Activity at North’s nuke test site
The South Korean government’s national security team head Kim Jang-soo also said that the North could launch a medium-range missile around Wednesday.
“We have detected increased activity of labor forces and vehicles at the southern tunnel of the test site in Punggye-ri, where the regime has worked on maintenance for facilities since its third nuclear test in February,” a high-ranking South Korean government official said. “The activities appear to be similar to those before the third test, so we are closely monitoring the site.
“We were also tipped off that Pyongyang would soon carry out an additional nuclear test,” the official said. “But we are analyzing if it is indeed preparation for an additional test or it is just to pressure Seoul and Washington.”
The official added this activity has been monitored since last week.
A high-ranking Defense Ministry official also said the North could test an additional nuclear device at any time.
“Since October 2012, North Korea has prepared for a nuclear test that could happen in both the western and the southern tunnels at the same time,” the official said. “If there is a political decision, they can test a nuclear device within several days.”
In February, when the North carried out its third test, South Korean government sources told reporters that the test was seemingly conducted in the western tunnel. If it is indeed true, the southern tunnel would be available for an additional test.
A military official also told the JoongAng Ilbo that Pyongyang appears to be preparing to launch a medium-range missile with a range of at least 3,000 kilometers (1,864 miles).
“They moved a medium-range missile by using a mobile launch pad to nearby Wonsan City off the East Sea and hid it,” the official said. “As they can use the mobile launcher, we assume they can launch it anytime they want.”
Amidst rising military tensions with Pyongyang, U.S. Defense Secretary Chuck Hagel reportedly decided to delay a long-planned launch of an intercontinental ballistic missile, or ICBM, out of concerns that it could provoke the regime.
Hagel made the decision on Friday to put off the “Minuteman 3” test, which was scheduled next week at Vandenberg Air Force Base in California, because of concerns that it could worsen military tensions with North Korea, a senior Pentagon official told The Associated Press on Saturday on the condition of anonymity.
The official said Washington would continue to “support the building and testing of nuclear deterrent capabilities” of North Korea, the AP said, but there is no technical problem with the rocket launch.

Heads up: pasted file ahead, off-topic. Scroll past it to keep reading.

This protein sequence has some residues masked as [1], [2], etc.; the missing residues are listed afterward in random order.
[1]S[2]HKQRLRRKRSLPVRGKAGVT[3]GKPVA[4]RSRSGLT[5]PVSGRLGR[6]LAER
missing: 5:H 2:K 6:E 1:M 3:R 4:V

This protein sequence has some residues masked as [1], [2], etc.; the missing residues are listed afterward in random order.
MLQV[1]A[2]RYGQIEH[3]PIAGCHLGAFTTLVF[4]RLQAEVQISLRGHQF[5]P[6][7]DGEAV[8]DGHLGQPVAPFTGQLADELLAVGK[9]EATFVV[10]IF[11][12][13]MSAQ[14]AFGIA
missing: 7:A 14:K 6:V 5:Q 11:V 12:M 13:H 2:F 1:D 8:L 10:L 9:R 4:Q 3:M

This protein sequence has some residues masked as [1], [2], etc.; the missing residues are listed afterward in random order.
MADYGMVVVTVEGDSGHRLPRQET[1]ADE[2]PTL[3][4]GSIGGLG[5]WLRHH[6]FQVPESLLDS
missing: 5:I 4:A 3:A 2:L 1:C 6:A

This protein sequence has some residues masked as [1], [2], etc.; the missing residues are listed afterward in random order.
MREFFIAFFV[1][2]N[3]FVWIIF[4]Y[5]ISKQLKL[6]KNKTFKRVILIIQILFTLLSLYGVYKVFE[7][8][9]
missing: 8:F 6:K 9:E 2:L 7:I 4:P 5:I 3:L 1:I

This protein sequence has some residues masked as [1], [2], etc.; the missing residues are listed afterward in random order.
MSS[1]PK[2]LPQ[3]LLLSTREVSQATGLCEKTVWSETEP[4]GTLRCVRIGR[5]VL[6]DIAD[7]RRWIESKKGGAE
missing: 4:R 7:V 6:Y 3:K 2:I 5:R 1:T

Seoul and Washington also decided to postpone a top military meeting planned next week for the same reason.
South Korean Joint Chiefs of Staff chairman, Gen. Jung Seung-jo, and his U.S. counterpart, Gen. Martin Dempsey, were planned to meet in Washington on April 16 and talk about the joint military cooperation and sign a bilateral agreement over future cooperation after operational control is transferred to South Korea.
Seoul has asked Washington for the delay, in the midst of rising military tensions due to Pyongyang’s entry ban on a joint inter-Korean industrial park and its increased activities to prepare a long-range missile launch, sources told Yonhap News Agency.
Kim Jang-soo, South’s chief of National Security, said the government assumes North Korea will launch a missile sometime near Wednesday.
Previously, Pyongyang has notified foreign embassies to vacate all staff by Wednesday, and they don’t ensure their safety after that date.
“Pinpointing a certain date, April 10 [Wednesday], seems to be part of their strategy,” Kim said, quoted by Kim Haing, spokeswoman for President Park Geun-hye, at a daily briefing yesterday.
“We are open to every possibility and thoroughly prepared,” Kim said, according to the spokeswoman. “Whether it is merely rhetoric or not, we maintain military vigilance.”
The chief of National Security, Kim, also said he assumes the series of provocative messages from North Korea are psychological warfare to sway public opinion in the South.
“North Korea is issuing headline-grabbing messages every day,” Kim said. “We judge this is to sway public opinion of our people and escalate anxiety about national security, in order to switch the current administration’s policies regarding North Korean affairs [in favor of the regime].”
By Jeong Yong-soo, Kim Hee-jin [firstname.lastname@example.org]